Author(s): Legrand S, Valot N, Nicol F, Moja S, Baudino S,
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Abstract The outermost floral whorl, composed of sepals, is generally thought to function in the protection of reproductive tissues. In the plant family Lamiaceae, sepals are fused into a tube that is densely covered by hairs for mechanical defence and contains secondary metabolites for chemical defence against insects and abiotic stresses. Despite the importance of this tissue in plant fitness, virtually no study has addressed the basic aspects of sepal development and functioning. Because of its large size and its impressive metabolic activity (both in terms of quantity and diversity of secondary metabolites), we have used clary sage calyx as a model system to generate the first high throughput sequencing of the transcriptome of an angiosperm calyx. We applied massive parallel 454 pyrosequencing technology to a normalized cDNA extract and unveiled potential candidate genes for all steps of secondary metabolite pathways (phenylpropanoids and terpenoids). It also proved efficient in predicting the expression of large numbers of transcription factors and, with the use of bioinformatics tools, it predicted in the same sequencing run the presence of a novel class of gene transcription regulatory elements, miRNAs, without the need to generate a separate miRNA library. In our clary sage EST library, 18 conserved miRNAs were predicted. Among them, 15 were present in most studied plant species while the others were only shared with limited or discrete plant lineages. A separate data mining of the same clary sage EST library suggested the presence of 19 potential target genes to the 18 predicted conserved miRNAs. These coded for only 6 transcription factors or F-box proteins, 11 metabolism or abiotic stress response related proteins and 2 products with no known predicted function. All in all, this study provides novel genomic information on an angiosperm calyx and an experimental framework to predict in a single step metabolic pathway enzymes and regulator genes including miRNAs.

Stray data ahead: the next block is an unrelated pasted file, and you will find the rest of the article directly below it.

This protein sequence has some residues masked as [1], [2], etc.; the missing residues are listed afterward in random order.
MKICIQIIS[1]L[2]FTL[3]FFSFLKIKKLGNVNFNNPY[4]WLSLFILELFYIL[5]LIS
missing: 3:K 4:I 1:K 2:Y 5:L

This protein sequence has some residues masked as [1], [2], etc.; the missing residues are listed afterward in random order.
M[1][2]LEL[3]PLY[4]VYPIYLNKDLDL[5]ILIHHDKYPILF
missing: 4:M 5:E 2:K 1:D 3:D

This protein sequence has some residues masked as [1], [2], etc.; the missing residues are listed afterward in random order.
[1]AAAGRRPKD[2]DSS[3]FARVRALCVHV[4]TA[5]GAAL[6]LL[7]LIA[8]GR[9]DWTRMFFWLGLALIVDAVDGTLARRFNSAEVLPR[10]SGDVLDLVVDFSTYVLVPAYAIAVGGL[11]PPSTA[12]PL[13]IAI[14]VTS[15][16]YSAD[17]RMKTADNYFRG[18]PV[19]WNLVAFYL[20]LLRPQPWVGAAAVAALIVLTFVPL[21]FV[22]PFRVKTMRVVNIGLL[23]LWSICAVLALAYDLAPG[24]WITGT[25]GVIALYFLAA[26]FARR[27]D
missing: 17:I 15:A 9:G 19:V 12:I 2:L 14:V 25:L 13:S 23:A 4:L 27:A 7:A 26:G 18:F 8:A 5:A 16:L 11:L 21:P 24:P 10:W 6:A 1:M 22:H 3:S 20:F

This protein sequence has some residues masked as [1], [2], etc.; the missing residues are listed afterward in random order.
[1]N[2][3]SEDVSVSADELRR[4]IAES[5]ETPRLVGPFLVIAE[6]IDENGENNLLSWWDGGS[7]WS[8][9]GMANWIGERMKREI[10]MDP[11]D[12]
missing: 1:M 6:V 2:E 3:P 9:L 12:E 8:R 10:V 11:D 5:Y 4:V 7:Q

This article was published in Gene
and referenced in Journal of Ecosystem & Ecography